The Linux Letter for
September 8, 2003
Welcome to another in a series of (very
infrequent) Linux Letters! No excuses this time, let’s get
straight to the news!
Linux is under attack again, this time by
SCO, the company formerly known as Caldera. In what seems to be
the oddest legal scheming in a long time, SCO claims that IBM
misappropriated SCO code and contributed it to the Linux
kernel. What started out as “hundreds” of lines of code have
morphed into “thousands” and now “millions”. SCO apparently
believes that most of the code for symmetrical multiprocessing
and non-uniform memory architecture (SMP and NUMA, respectively)
actually belongs to SCO, based on the premise that any code
developed for UNIX (as licensed from SCO) automatically belongs
The code in question was allegedly
developed by IBM for Big Blue’s AIX operating system, a UNIX
variant that was derived from SCO’s UNIX, under license from
SCO. SCO claims that the code was lifted, line for line, from
code that they own. But IBM disputes this on two points: the
code that they created for Linux was done in isolation from any
AIX development and any code that they produce does not
automatically belong to SCO.
SCO’s initial response was to revoke IBM’s
license for AIX. IBM responded by claiming that the terms of
the license were irrevocable. SCO’s next response was to sue
IBM for the princely sum of three billion dollars. It would
appear, though, that this case will not be tried until sometime
in 2005. Novell got into the act, claiming that when SCO bought
the rights to UNIX, Novell retained the patents. Then Microsoft
purchased a license from SCO for UNIX, saying that they just
wanted to be sure that in case any of their products violated
SCO’s intellectual property rights, they would be legally
covered. SCO also claimed that another large company had
purchased a license, but has not revealed the company’s
In the meantime, SCO will not release any
of the infringing code, but will allow third parties to examine
it, upon acceptance of a non-disclosure agreement.
Unfortunately, that would taint any Linux developers, as well as
prevent any meaningful reporting on SCO’s claims.
SCO is also offering licenses to Linux,
starting at $699.00. The licenses provide for a binary-only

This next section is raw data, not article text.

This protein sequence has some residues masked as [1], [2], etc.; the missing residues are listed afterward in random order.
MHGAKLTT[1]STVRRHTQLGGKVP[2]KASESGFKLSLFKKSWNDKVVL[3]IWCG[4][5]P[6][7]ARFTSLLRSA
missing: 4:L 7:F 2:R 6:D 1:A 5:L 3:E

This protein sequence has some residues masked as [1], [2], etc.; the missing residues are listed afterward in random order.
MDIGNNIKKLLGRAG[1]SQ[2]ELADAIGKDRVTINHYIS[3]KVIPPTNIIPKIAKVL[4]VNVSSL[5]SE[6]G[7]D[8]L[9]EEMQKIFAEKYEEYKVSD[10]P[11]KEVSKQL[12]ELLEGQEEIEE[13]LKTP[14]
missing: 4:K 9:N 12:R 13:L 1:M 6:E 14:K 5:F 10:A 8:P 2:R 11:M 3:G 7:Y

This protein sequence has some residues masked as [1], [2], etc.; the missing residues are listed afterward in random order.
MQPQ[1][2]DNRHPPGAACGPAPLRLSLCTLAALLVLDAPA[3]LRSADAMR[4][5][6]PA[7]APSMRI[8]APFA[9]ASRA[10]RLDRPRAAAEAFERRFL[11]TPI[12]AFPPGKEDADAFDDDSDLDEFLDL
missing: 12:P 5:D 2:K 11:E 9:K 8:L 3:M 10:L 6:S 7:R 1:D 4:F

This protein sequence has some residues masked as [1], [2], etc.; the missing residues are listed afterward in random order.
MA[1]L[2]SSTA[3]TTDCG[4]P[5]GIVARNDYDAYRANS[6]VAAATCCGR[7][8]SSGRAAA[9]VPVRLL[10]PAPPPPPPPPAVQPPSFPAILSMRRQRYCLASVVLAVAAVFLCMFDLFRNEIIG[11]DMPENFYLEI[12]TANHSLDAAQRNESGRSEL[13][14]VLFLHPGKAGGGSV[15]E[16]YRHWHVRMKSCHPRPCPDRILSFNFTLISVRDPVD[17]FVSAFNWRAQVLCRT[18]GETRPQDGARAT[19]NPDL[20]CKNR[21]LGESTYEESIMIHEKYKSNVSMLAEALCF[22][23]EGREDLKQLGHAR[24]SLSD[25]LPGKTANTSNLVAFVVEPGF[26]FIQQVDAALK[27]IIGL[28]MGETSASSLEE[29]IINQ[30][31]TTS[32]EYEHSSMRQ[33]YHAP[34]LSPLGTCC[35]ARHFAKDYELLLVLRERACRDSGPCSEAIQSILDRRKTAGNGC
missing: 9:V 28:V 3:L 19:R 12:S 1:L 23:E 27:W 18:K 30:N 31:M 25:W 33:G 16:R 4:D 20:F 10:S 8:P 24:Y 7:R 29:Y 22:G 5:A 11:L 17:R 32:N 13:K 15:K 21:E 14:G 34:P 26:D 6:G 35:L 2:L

copy of the kernel and are not refundable in the event that SCO
loses its suit against IBM.
Now, a couple fragments of code have been
shown, with the SCO UNIX version in direct comparison to the
Linux version. According to Linux experts, particularly Richard
Stallman, the code fragments that SCO has shown date back to at
least the mid 1980’s and are from the public domain version of
UNIX that preceded the version of UNIX that SCO claims rights
Other allegations from the Open Source
community have popped up, including that SCO copied BSD code
into their UNIX, but stripped the copyright notices. Also, one
of SCO’s supporting claims of copyright infringement is that the
SMP and NUMA functionality of Linux could not have been
implemented into a free operating system in such a short time (a
few years at most) without copying the code from somewhere else.
Right now, the whole affair has become a
media circus – SCO has even claimed that one of the measures of
the success and viability of the company is the large number of
press releases that it has made. Much speculation has been made
of the idea that perhaps SCO’s rationale for this tempest was to
make it an attractive target for a takeover by IBM. But at this
point, IBM appears to have no interest in buying the company and
the mass of publicity surrounding SCO has driven the stock price
up to the point that the company isn’t a palatable target for
anybody. It has, however, generated plenty of revenue for a
number of SCO’s officers from the sale of stock.
What does it mean for the average Linux
user? Not much, really. Most desktop systems don’t make use of
the code that SCO claims is infringed upon. Are you in danger
of a lawsuit from SCO? Probably not. SCO has said that it will
not sue end users and it has said that it would. But the
possibility that an individual user of Linux would be sued is
quite remote. And, of course, if SCO’s case against IBM goes to
court and SCO loses, then the point is moot.
Yet even if the SCO does prevail, Linux
developers, from the bottom right up to Linux Torvalds say that
it would be a matter of a few weeks or less to remove any
infringing code and replace it with functionally equivalent, but
original code, thus relieving the copyright issue. In fact, it
could be done now, but SCO will not reveal exactly which code
they claim rights to. So, it’s a waiting game.
Do you use VNC to access your Linux computer from another
system? You may have been frustrated by a program that
insists on running locally instead of on your VNC client window.
It's happened to me with a high end CAD program and with free
software alike. The problem may be that the program is
hard coded to use the local display. You can fix that by
running the application from a terminal in your VNC client
window after you issue this command:
setenv DISPLAY <machine_name>:<VNC_server_number>
For example, if my Linux computer's name was mercury and I
was connection to server 1 (the default VNC server), I would
setenv DISPLAY mercury:1
Then I would run the program by typing its command name from
the terminal. It's that easy!
If you haven't tried VNC yet, check it out at the
RealVNC web site.